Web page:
I was hoping to get some feedback on a Turing Machine I designed, but I'm not sure where to ask it appropriately. Code Review's don't ask page says "We review code, not concepts, diagrams, or outlines. Whiteboard-style questions may be suitable on Software Engineering if they are specific." I realize that's necessarily vague with what's allowed here because it's a different exchange, but I haven't found any answer as to where Turing Machine diagrams would be on-topic for review, if anywhere. SE's on-topic guidelines is silent regarding diagrams or outlines. If Turing Machines are allowed, would they only be acceptable in image diagram format? Would its 7-tuple be allowed as a list and table? Would an online simulator's code be acceptable if the website and a brief explanation of its code were given?
2I think you may be misinterpreting that quote: the statement against diagrams is really against design questions. Visual languages, where the diagram is the code, should be fine.– Jörg W MittagFeb 19, 2017 at 11:34
We have explicit guidance for design review questions. However, if you're asking about Turing Machines in the theoretical computer science sense, you may want to ask on Computer Science (check out their Help Center and Meta first, though). We tend to focus on building software systems, while Turing Machines are models of computation.
2I don't think the OP is asking about design review. He is asking about code represented as a diagram, akin to a visual programming language. Feb 19, 2017 at 11:32
1@JörgWMittag A Turing Machine has nothing to do with code. If you're building software that is designed to represent a Turing Machine, reviewing the software design is on-topic here. If you have code that represents a Turing Machine that works but needs to be improved, that can go to Code Review. If you are trying to write code that simulates a Turing Machine and have problems, that goes to Stack Overflow. But since a Turing Machine is a theoretical model of computation, most Turing Machine questions probably belong on Computer Science.– Thomas Owens ModFeb 19, 2017 at 13:04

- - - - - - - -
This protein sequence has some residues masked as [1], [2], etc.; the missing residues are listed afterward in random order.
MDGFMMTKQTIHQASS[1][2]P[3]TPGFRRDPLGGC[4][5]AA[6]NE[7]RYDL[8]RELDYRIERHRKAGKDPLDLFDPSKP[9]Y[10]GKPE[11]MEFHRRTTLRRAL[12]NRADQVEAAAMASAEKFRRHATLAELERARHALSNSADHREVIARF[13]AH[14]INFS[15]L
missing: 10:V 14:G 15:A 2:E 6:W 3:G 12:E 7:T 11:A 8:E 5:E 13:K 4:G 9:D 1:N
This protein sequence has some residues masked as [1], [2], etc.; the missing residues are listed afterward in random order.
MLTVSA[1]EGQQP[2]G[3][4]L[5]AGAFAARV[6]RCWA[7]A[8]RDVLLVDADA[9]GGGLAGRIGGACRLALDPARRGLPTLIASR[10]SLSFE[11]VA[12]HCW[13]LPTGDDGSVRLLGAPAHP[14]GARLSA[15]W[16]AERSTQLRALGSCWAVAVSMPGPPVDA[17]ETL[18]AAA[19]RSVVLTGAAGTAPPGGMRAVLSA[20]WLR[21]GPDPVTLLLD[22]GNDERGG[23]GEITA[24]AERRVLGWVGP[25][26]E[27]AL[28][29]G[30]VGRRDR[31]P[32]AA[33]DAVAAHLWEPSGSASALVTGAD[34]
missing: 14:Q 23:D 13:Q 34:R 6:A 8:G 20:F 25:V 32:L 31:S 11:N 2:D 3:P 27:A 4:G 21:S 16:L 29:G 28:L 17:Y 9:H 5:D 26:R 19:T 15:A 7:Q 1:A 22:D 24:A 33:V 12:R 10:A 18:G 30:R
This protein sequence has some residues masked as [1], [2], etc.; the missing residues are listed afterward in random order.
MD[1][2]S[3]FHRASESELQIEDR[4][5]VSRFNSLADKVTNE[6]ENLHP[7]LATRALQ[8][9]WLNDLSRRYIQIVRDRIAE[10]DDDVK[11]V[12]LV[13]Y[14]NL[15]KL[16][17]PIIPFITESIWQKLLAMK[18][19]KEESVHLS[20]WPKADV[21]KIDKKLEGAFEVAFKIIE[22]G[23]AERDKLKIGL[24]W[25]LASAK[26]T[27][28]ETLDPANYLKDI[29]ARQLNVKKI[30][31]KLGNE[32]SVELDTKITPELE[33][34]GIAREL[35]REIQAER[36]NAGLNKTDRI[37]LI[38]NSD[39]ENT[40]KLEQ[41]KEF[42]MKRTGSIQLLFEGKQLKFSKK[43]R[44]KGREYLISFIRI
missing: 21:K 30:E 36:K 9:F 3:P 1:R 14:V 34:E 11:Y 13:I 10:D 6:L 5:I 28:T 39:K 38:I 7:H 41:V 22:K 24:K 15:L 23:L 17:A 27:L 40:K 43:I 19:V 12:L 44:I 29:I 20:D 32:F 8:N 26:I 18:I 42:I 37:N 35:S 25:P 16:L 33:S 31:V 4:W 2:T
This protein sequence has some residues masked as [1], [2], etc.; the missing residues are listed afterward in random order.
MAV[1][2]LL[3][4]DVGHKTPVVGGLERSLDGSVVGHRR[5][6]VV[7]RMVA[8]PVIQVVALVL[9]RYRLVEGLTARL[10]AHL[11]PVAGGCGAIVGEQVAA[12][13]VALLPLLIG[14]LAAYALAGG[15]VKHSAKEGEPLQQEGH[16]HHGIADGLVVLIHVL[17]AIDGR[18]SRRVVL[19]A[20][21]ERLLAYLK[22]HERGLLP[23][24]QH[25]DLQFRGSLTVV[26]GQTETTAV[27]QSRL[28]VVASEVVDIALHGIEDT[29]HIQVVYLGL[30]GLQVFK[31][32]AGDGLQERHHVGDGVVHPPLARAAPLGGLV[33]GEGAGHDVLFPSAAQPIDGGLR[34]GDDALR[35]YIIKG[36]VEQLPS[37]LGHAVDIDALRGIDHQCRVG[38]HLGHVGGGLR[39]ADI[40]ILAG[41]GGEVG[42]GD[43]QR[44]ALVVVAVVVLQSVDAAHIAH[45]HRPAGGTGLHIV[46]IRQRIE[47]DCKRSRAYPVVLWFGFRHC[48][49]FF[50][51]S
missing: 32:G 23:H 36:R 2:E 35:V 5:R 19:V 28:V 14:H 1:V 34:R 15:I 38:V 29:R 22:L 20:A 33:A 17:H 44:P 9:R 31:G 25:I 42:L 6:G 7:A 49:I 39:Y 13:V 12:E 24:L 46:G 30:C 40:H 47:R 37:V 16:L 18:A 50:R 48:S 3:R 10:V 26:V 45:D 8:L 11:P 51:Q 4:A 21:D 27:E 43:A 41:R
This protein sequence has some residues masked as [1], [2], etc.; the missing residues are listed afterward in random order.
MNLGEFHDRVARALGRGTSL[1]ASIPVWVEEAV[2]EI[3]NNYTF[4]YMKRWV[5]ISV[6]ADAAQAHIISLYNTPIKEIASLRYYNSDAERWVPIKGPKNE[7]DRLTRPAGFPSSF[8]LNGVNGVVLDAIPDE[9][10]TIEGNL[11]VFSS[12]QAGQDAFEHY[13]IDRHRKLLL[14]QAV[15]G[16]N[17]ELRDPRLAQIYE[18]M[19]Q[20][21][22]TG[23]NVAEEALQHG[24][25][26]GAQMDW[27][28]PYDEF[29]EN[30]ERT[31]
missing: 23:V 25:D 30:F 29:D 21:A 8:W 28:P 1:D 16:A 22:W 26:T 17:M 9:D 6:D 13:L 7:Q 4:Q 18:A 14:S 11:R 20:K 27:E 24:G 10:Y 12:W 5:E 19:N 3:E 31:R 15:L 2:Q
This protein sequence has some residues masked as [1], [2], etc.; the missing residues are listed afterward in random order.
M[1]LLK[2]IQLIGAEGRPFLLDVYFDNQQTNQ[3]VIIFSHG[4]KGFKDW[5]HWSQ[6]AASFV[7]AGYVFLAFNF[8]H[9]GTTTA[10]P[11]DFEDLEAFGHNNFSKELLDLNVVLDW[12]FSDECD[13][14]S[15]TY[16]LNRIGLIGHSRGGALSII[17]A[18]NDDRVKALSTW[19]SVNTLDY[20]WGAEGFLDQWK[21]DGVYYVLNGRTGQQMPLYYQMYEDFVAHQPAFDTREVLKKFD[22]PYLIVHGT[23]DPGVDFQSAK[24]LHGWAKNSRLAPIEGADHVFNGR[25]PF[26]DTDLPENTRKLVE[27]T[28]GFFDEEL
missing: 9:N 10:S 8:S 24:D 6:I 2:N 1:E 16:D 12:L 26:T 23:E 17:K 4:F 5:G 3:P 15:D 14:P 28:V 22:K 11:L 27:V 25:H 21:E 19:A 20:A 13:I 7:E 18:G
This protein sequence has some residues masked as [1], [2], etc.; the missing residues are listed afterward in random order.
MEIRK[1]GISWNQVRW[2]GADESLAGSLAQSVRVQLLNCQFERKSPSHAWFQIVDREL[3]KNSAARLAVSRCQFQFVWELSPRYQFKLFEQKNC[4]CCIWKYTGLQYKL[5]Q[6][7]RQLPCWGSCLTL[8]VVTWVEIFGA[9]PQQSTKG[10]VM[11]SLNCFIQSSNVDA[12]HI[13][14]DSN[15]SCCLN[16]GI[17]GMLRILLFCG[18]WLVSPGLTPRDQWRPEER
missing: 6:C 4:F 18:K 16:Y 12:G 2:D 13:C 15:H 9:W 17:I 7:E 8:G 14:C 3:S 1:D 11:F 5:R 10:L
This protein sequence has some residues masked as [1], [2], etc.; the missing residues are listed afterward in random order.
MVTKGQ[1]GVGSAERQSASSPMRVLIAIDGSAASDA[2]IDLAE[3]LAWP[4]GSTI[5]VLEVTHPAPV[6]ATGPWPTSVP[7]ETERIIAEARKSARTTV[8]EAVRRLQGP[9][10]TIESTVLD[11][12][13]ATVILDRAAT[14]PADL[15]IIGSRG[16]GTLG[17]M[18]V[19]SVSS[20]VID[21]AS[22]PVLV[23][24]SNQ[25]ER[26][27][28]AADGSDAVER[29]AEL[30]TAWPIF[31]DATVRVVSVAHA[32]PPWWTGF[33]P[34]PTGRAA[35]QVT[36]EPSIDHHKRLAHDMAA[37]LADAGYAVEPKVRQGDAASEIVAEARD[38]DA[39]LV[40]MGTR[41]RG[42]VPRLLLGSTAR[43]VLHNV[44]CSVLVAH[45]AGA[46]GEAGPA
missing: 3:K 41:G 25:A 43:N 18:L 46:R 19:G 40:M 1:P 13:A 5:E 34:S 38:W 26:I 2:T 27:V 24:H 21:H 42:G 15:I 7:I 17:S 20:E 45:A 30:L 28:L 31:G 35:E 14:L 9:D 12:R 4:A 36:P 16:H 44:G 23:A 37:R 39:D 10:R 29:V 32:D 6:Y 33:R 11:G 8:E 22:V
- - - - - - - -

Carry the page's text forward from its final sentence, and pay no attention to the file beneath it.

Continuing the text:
I'm starting to think you've designed a hypothetical program to be executed by a Turing Machine, but you mention several times that you're asking about the design of a Turing Machine itself. I think some potential answerers have been scared off by that ambiguity. Feb 23, 2017 at 15:36
It is not clear to me what you expect to gain from your question, or rather, the possible answers.
If you have a function or language specification in math or English and designed a Turing machine that ought to implement it, and what you want to know is whether you've completed the task correctly, that sounds a lot like “please check my homework for me” which is not likely to become a well-received question and very likely won't help anybody else. This would be even more so if the question were “Please explain to me how this Turing machine works”.
You might try asking a question about “debugging” a Turing machine on Stack Overflow. If the question is not too localized, it should be appropriate. Personally, I might answer there. (A possibly appropriate question might ask “How can I reverse a word?”, “Is there a more efficient way to compact my tape?” or “Is this addition routine correct?”)
If you want to solve a practical programming task and decided to do it by formally specifying a Turing machine, you've probably picked just about the least appropriate technology for the task at hand. I don't see what a “review” should point out here.
If you have designed a Turing machine in order to prove a theoretical lemma about computability or complexity, I'm afraid that this will be the wrong site to ask for comments. Computer Science might be an appropriate place but since I'm not active there and therefore not familiar with that site's scope, I'm somewhat hesitant to suggest you post it there just because their name sounds alright.
Unless I've missed a possibility, I'm afraid that the question seems off-topic either way.
If you do post it, feel free to use a representation (diagram, table, natural language) that is most comprehensible. This choice might well depend on the machine itself. I can see no reason why any particular format should be mandated. Beware that graphical representations won't be approachable by people with visual impairments, though.
Thank you for the thoughtful answer! My question would have been for a review of the Turing Machine design I made to reverse a bit string, and I would have been hoping for something akin to a code review, but of the efficiency of/thought-suggestions for the design of the TM. I guess this is closest to your first point, but, if it were outright code, that is exactly what the CR exchange is for. It doesn't involve the "please check my hw" attitude at all. I've asked around on a few different exchanges because it seems to be between the lines, but it does sound like the CS exchange would be best.– BrainFRZFeb 23, 2017 at 14:01
@BrainFRZ Yes, if it were executable code, CR would definitely be the place to go. (We also do check homework there, if it is on-topic, btw.) CR meta is silent on Turing machines, though. Feb 23, 2017 at 18:36